Project Details

Description

Summary/Abstract Chronic stress has been shown to negatively impact mental health and can precipitate depression and anxiety. Currently available medications to treat these disorders are only effective in approximately half of patients. It is thought that these medications don't adequately target the range of underlying etiologies that define stress disorders. Recent evidence suggests that dysregulation of peripheral inflammatory signaling in humans is linked to mood and anxiety disorders. Using an animal model of repeated social defeat stress (RSDS) in which c57BL/6J mice are repeatedly attacked by a large CD1 aggressor mouse, we find similar dysregulation of inflammatory signaling, which we have now shown is causally linked to depression and anxiety-like behavioral responses. Targeting of peripheral inflammatory signaling is sufficient to reverse the maladaptive behavioral responses to stress through alterations of plasticity directly within the brain. Interestingly, we recently found that botanical supplements promote resilience to social stress, possibly by reducing systemic inflammation and preventing maladaptive plasticity in the CNS. Thus, in this application, we will define the role of phenolic compounds in promoting psychological resilience and test the functional mechanisms responsible. Our goal is to identify alternative therapeutic approaches to ultimately promote resilience to stress disorders in humans.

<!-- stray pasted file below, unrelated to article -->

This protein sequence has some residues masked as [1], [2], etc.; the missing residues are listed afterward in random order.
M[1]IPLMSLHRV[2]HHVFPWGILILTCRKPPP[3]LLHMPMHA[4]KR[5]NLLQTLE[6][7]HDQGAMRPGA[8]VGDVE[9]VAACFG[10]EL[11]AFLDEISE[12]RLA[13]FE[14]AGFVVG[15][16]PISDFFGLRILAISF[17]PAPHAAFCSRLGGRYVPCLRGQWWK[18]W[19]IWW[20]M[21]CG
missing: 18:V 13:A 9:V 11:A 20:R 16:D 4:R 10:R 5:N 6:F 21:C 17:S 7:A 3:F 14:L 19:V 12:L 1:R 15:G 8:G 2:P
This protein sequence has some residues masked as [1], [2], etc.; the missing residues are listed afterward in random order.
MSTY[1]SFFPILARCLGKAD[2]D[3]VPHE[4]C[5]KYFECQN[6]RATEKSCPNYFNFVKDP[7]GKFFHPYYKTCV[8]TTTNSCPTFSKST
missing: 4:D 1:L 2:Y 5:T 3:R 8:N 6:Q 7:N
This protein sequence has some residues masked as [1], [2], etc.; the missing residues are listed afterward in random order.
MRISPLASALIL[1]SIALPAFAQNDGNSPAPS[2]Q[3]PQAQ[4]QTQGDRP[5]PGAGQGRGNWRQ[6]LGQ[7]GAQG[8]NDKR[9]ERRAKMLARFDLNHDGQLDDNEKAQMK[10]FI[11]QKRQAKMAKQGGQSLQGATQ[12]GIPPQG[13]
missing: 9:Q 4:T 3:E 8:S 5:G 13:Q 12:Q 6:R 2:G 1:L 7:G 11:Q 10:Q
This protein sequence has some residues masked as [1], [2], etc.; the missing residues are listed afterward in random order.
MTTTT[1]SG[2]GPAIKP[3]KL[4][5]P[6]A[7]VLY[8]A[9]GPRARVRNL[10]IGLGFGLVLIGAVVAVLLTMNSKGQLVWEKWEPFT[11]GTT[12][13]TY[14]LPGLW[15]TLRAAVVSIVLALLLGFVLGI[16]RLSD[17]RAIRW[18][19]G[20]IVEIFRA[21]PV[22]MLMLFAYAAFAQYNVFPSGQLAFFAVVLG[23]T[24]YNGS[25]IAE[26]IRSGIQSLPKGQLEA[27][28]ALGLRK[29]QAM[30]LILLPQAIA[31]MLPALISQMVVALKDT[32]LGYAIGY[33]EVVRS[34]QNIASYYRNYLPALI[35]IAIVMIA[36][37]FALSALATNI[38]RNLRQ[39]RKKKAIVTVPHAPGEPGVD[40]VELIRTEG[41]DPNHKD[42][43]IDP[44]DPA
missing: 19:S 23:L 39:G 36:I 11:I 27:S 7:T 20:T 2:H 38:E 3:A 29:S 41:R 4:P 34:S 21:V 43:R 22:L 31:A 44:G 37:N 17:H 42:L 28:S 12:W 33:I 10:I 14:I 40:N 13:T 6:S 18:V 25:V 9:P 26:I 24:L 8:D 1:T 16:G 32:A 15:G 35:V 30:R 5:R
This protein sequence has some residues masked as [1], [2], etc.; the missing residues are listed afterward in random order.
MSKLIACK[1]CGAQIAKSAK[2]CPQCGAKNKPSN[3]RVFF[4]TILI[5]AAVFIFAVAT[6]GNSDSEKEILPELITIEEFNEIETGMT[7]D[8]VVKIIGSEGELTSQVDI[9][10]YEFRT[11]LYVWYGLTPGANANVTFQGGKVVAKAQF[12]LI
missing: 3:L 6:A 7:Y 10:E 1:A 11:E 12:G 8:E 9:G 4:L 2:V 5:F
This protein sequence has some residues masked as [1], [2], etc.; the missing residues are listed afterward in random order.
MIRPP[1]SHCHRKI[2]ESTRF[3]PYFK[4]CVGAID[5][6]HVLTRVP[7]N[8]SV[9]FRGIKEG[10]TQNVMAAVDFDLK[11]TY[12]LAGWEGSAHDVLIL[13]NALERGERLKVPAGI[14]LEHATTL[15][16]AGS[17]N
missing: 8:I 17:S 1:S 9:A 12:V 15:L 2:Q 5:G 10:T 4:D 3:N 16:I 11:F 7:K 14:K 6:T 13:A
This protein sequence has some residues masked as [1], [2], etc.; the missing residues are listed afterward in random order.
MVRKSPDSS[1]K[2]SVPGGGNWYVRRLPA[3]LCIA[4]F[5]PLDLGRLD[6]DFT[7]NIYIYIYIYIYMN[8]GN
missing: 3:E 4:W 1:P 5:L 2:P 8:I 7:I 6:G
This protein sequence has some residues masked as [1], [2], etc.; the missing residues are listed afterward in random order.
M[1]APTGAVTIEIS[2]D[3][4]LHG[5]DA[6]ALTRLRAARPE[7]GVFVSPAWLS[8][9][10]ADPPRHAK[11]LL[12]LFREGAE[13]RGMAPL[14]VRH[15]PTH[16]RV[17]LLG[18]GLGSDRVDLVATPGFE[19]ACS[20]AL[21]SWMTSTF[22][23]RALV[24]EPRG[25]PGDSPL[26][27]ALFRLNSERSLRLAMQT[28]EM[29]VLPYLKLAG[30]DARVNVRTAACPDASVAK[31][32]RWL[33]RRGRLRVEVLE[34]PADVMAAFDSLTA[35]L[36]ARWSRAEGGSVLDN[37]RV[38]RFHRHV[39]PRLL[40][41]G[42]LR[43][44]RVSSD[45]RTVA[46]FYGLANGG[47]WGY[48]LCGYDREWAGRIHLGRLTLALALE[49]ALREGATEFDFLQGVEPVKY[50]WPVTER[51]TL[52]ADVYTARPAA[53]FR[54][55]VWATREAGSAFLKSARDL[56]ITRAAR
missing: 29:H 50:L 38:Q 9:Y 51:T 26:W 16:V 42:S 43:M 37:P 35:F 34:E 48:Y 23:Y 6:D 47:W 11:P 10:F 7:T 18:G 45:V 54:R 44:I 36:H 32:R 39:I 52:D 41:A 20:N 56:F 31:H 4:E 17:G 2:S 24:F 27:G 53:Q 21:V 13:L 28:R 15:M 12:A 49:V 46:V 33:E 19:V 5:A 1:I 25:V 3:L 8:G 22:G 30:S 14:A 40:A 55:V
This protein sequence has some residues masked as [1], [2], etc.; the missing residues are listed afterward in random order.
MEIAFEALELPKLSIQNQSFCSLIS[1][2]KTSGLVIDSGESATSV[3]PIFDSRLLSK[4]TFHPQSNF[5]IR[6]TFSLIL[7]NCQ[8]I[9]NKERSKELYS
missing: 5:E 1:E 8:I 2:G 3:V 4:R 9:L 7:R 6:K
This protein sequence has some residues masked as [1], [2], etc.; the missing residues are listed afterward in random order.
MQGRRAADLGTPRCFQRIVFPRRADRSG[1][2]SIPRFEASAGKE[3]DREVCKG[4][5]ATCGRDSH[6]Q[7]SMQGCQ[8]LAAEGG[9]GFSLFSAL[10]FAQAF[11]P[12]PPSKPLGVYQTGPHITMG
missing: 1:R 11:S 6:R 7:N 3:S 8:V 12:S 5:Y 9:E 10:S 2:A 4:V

StatusFinished
Effective start/end date1/09/1530/06/20

Funding

  • National Center for Complementary and Integrative Health: $266,837.00
  • National Center for Complementary and Integrative Health: $273,909.00
  • National Center for Complementary and Integrative Health: $266,018.00
  • National Center for Complementary and Integrative Health: $265,229.00
  • National Center for Complementary and Integrative Health: $269,011.00

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